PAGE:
by Caleb Goellner

How to Take an Action Shot

It’s been said that sports stars are made, not born. The same can be said of sports photographers. The greats got that way with one part inspiration, one part perspiration, and one part education.  Here’s a bit of that education, broken down into a basic approach to get you started taking better photos right away.


Successful sports photography means being at the edge of your seat, metaphorically speaking. If you see the bat hit the ball through your camera, you’ve probably shot too late. Practice anticipating the action. Have someone drop a ball and try to shoot at the moment it hits the ground. You’ll soon learn how late is too late— and how soon is too soon.

Dial In Your Speed

Should your shutter speed be fast or slow? Well, that all depends on what you’re shooting and the effect you want to achieve. A faster shutter speed stops the action and is ideal for sports like basketball and soccer. A slower shutter speed shows motion and gives a sense of velocity, which works well for motor sports. A car going 60mph shot at 1/1000th of a second will look like it’s parked. Try slowing the shutter speed and panning with the subject, following through until after you click the shutter, for a stunning result.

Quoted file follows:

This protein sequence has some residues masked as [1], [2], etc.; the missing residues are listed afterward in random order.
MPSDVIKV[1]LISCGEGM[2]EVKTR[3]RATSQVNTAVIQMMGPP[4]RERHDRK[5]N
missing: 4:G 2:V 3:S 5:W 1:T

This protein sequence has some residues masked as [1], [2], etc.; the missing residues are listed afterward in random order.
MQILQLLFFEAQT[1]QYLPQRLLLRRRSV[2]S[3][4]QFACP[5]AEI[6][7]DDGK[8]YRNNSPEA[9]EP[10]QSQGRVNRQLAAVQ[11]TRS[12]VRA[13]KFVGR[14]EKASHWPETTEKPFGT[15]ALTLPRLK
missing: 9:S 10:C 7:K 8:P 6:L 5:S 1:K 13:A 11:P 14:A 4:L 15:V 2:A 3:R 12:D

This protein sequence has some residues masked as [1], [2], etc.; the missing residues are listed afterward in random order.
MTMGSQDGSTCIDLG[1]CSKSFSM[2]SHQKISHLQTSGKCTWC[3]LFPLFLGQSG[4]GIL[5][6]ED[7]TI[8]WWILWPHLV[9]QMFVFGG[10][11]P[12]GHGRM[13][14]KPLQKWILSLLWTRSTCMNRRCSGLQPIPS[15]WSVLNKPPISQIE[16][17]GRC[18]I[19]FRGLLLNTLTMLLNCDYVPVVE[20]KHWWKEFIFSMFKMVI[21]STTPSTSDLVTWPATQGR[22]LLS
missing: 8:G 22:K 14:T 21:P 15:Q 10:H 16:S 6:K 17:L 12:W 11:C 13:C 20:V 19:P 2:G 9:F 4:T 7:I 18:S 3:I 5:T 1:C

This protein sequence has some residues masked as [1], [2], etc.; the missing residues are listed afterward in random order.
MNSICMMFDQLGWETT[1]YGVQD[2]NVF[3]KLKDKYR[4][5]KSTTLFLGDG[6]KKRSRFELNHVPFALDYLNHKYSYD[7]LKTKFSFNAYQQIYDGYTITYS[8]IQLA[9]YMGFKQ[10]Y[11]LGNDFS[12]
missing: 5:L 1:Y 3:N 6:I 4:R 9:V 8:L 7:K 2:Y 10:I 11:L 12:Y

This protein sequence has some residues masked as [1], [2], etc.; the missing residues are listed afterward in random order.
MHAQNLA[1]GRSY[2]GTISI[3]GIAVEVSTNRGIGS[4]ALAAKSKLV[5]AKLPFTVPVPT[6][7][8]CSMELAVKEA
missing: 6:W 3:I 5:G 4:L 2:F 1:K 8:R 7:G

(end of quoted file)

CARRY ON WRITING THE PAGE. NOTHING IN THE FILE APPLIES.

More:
Looking for a little stop-motion action? Increasing the ISO will increase your shutter speed. Just don’t take it too far or you could end up with a photo that’s grainier than whole wheat bread.

Front and Center

Zooming is great, but not without limitations. It lets in less light and causes a slower shutter speed, resulting in blurry shots. By moving to the front row or the sidelines, you can shoot with a shorter lens and keep the shutter speed higher. It’s a great alternative to buying “fast” lenses, which can quickly drain your wallet.


You’ve prepared.  You’ve anticipated. You’ve waited until the perfect moment to capture the perfect shot. You press the shutter button and…nothing happens. That gigantic pause as the camera focuses has caused you to miss the shot of a lifetime—or at least the day. The fix? By pressing and holding the shutter release halfway down while you’re waiting for the right moment, your camera will shoot almost instantly when you press the button the rest of the way. Done. And done.

Follow Wacom on Facebook, Twitter, G+, TumblrInstagram and Pinterest.